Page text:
Project: Vintage Racer

Part 1

First off I want to set the record straight, I am not building a year specific bike.  The idea behind this is to build a vintage style mini-bike that can ride the pro class.  The bottom line is we have to race against bike with 3-4 times the horse power, so we need to pull out all the stops and make something that is somewhat competitive.  The look for this bike will be a '77-'78 XR75, however it will have big wheels (19", 16") and a XR100 motor. 
     In order to start, you need a frame.  Any XR (75, 80, 100) frame from 1978 - 1984 will work (on XR100 frames you have to cut the tank stops to fit an older style tank). The next step is to get a XR100 twin shock swing arm, wheels, and airboot. The tank, plastics, and seat will be a '77-'78 XR75.   However, on the seat and plastics various XR80 years will work also.  Try to get a complete a bike or frame as possible, little things like grommets and motor bolts are not only a pain to get, but can be expensive from a dealer. It's also good to know,  that if you buy rattle canned painted plastic, you can use paint remover (gel type) to get rid of it and not hurt the plastic.  After you compile your parts, you will need to paint them.  In order to make the most sano bike around, we just don't rattle can them; we take them to the best motorcycle painter around, Rick Carro in Newport Beach.  The picture below doesn't do them justice since I'm color blind and I can't adjust the hue and saturation properly, but he paints and clear coats everything and even clear coats the stickers so they can stand up to the abuse of racing. He also paints the backgrounds on the number plates.  Since my frame and springs were in such bad shape, I had to sand-blast them before he painted them, but if the original paint is somewhat OK, you can use that for a base instead of primer.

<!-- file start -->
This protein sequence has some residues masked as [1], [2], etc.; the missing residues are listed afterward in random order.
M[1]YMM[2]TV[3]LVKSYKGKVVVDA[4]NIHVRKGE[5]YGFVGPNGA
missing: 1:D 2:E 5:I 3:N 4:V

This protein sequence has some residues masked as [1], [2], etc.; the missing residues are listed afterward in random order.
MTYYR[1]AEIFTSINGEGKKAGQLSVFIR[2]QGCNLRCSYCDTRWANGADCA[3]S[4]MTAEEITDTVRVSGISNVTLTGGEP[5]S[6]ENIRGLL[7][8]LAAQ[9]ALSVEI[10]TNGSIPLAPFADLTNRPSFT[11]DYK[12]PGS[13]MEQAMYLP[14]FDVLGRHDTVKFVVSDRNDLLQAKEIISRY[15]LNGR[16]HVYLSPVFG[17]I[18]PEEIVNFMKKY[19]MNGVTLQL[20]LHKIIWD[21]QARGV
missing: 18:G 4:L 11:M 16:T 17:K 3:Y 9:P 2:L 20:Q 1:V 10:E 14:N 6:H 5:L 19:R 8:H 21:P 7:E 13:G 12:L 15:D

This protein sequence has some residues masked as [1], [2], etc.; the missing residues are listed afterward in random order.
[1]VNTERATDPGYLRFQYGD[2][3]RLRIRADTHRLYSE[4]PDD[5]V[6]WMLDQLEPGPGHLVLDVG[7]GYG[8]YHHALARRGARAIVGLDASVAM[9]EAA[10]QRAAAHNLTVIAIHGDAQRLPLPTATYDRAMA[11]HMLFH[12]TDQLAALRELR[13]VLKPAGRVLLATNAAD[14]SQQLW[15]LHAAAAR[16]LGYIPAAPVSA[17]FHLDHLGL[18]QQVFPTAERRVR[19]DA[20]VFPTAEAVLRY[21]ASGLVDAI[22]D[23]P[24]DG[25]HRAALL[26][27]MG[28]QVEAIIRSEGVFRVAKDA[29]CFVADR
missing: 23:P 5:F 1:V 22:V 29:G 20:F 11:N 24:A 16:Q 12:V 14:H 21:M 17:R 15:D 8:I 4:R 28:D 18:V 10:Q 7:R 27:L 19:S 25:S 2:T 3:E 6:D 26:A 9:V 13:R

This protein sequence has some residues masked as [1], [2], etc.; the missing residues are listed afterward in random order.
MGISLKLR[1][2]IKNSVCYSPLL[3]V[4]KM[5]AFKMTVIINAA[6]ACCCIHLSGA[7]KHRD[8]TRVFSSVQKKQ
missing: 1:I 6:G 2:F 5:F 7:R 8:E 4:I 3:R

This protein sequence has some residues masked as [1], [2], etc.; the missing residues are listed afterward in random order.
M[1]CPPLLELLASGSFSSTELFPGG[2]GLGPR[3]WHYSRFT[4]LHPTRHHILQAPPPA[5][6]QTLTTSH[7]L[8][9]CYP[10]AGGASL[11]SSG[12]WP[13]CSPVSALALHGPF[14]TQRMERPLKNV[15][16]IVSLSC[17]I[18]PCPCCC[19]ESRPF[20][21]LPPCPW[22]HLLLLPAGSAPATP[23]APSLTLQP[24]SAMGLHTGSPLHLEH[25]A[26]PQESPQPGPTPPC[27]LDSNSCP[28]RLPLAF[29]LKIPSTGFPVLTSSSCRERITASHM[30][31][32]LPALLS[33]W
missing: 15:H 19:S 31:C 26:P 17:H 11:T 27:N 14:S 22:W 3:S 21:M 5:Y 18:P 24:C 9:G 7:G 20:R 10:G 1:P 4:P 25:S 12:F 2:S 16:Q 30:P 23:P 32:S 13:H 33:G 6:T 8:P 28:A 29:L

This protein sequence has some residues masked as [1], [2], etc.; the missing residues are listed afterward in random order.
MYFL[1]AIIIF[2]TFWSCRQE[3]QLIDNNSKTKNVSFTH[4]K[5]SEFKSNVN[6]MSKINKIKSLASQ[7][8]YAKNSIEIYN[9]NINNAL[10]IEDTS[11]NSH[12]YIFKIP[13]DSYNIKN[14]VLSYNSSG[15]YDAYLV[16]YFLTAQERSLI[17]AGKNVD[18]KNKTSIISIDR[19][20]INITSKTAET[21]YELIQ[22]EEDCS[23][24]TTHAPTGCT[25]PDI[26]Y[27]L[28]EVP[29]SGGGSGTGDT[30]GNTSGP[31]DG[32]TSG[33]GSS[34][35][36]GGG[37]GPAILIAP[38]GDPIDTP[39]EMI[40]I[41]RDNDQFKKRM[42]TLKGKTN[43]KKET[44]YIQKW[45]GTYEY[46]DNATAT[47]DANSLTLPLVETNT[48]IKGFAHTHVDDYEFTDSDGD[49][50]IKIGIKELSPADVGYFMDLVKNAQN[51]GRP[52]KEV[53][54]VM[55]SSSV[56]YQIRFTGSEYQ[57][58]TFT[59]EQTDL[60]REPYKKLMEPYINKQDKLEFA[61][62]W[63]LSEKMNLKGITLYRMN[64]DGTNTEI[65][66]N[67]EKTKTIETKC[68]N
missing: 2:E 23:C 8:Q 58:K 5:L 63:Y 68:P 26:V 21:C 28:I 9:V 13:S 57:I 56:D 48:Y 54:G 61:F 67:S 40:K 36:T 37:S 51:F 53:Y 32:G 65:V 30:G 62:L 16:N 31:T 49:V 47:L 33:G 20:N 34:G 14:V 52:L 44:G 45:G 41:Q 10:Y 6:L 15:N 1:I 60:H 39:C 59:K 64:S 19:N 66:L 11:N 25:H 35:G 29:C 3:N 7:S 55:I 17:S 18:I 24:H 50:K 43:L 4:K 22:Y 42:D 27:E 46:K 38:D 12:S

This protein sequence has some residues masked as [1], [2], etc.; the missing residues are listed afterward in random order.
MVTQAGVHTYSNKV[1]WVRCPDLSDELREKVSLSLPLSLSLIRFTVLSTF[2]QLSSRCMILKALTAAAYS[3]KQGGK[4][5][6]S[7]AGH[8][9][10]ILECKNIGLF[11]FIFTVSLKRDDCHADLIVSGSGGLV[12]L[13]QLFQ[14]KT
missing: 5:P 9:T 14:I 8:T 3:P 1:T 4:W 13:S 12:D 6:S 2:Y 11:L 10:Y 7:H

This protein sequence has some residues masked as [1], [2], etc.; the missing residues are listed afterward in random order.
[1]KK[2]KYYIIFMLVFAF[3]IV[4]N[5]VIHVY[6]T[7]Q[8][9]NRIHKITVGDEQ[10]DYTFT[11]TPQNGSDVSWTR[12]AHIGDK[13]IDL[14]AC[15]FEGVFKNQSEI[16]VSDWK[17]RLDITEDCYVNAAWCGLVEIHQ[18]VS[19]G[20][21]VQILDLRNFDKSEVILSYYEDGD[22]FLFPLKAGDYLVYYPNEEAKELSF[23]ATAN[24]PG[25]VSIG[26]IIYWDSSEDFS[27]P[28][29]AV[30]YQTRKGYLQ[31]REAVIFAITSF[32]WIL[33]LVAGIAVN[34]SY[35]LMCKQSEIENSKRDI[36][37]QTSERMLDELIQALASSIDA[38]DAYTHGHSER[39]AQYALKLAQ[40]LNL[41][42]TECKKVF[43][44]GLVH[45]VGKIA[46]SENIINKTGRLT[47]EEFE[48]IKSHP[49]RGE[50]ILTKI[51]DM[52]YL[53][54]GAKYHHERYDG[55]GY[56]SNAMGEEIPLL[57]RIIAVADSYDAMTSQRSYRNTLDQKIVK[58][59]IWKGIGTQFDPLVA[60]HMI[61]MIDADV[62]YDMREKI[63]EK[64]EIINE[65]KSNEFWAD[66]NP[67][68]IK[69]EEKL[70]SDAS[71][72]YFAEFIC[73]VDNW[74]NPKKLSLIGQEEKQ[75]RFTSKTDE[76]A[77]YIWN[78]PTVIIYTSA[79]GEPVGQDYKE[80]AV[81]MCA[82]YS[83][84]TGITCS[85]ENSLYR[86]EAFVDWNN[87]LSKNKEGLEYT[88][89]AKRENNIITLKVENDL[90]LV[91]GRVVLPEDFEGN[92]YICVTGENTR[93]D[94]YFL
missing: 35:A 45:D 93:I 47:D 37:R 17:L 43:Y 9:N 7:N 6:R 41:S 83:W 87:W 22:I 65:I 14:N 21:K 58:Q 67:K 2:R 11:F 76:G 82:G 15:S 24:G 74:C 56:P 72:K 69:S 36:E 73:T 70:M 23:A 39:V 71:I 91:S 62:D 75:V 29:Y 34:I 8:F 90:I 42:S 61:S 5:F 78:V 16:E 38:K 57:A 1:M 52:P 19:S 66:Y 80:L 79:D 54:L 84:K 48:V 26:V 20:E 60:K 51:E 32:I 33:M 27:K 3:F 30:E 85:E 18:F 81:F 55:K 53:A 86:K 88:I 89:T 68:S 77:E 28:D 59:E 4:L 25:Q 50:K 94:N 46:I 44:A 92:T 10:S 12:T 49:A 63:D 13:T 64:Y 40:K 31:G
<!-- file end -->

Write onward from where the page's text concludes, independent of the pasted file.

This is where I'm at now, part 2 will be the assembly.
 

It's easier when you buy a bike to make sure it has all the grommets and spacers.
 

Part 2

The fastest and easiest way to build a bike from scratch is buy someone else's bike, which is exactly what I did. I picked this up for the price of a good 120 motor.  Of course now I have a bunch of vintage parts laying around. 


Part 3
 

I'm trying to find my pics of the completed bikes before I sold them.